By Tatiana Revoredo and Rodrigo Borges
In order to understand how Blockchain technology can contribute to public management, it is essential to bring its concept out front. Blockchain is analogously an Internet-like structure and, just as an e-mail, Facebook and Instagram, is built on top of Internet, Bitcoin is an application built on bitcoin blockchain[i]. It is important to point out that there is not a single Blockchain, but several others that can basically be classified in public and private.
Due to its distributed architecture, its impact on several sectors of society and the relationship of citizens with organizations and governments will be profound, being an important instrument for protecting information, preventing fraudulent activities through consensus mechanisms, and detecting data tampering by virtue of its underlying immutability properties, transparency, auditing capability, data encryption and operational resilience.
As Blockchain technology ensures immutability of data recorded in it (there is no centralizing entity or a user with modification powers, in isolation from transactions already registered). While allowing its users to consult and audit information “in real time”, it provides greater transparency and broad access to information recorded in it.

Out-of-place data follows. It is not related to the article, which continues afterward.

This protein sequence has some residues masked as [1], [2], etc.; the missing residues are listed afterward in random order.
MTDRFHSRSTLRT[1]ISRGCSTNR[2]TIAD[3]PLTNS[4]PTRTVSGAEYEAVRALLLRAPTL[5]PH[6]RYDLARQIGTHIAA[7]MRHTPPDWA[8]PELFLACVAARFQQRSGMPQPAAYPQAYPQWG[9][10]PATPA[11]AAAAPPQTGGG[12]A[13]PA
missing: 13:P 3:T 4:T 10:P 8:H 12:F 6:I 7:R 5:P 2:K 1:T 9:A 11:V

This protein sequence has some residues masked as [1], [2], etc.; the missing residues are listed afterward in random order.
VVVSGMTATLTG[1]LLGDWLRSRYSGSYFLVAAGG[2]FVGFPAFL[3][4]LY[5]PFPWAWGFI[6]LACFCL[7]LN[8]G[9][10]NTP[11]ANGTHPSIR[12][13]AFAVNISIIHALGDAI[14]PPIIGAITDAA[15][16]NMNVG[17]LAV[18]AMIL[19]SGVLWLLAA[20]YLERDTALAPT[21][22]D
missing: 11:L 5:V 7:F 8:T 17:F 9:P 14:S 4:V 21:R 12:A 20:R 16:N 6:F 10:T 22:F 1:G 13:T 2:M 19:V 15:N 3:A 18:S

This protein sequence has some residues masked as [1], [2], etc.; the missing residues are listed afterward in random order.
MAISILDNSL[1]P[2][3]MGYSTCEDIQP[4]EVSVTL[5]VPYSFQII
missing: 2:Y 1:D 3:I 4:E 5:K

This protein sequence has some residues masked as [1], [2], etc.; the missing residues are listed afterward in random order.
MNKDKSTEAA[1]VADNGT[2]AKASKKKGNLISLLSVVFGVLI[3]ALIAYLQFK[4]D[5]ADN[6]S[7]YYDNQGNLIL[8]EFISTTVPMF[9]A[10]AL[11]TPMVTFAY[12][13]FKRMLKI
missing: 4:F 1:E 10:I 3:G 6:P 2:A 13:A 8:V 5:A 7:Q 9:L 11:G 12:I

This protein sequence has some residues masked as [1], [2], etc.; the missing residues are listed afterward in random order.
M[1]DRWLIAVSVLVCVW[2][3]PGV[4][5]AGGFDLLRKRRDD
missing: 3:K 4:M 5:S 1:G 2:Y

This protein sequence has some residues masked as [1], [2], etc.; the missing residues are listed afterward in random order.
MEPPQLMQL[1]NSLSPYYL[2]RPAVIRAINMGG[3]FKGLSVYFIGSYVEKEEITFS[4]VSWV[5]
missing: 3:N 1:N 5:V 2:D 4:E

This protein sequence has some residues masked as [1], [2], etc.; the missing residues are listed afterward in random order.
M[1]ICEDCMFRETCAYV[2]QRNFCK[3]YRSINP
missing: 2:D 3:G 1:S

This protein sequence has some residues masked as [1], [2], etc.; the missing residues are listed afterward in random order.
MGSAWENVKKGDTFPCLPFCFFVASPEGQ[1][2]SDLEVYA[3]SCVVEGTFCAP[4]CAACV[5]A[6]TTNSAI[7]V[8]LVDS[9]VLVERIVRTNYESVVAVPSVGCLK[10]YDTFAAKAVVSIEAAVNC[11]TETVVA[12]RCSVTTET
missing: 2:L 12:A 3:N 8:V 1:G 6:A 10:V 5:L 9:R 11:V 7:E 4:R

That is why this new technology has proven to be an excellent tool for application in the public sector, due to the accountability of public managers to the population. However, Blockchains architectures by themselves would not have such application, if it did not have ability to integrate with other technologies, such as Internet of Things, Augmented Reality and Artificial Intelligence, allowing automation of various activities, with scalability and expansion of the capacity of each one of said technologies, which has aroused interest of many governments and companies, in order to increase efficiency, transparency, security and cost reduction.
Countries such as India, Kenya, Senegal, China, Singapore, Canada and Denmark are studying the development of digital currencies as an alternative to the current fiduciary system, reducing the cost of issuing and maintaining paper money. In addition, with currency digitization in Blockchain, population would have greater access to financial products, especially in countries like India and Kenya, where a large part of the population does not have bank account.
Another application in the public realm is digitization of property, which has already been studied by several countries, given the characteristics and possibilities allowed by Blockchain technology, such as information quick checking, and transactions traceability, preserving the identity of parties. Precisely because of said characteristics, many governments, such as Sweden, Georgia and the United States (Illinois) have started projects and studies of property registration in Blockchain.
In Sweden, whose project is being tested, there was a reduction in the average time to complete a real estate transaction from three months to a few hours, in addition to a substantial reduction in transaction costs. The Swedish project has successfully demonstrated the possibility of migrating from the current system to a platform in Blockchain, making clear the benefits of the use of said technology to society.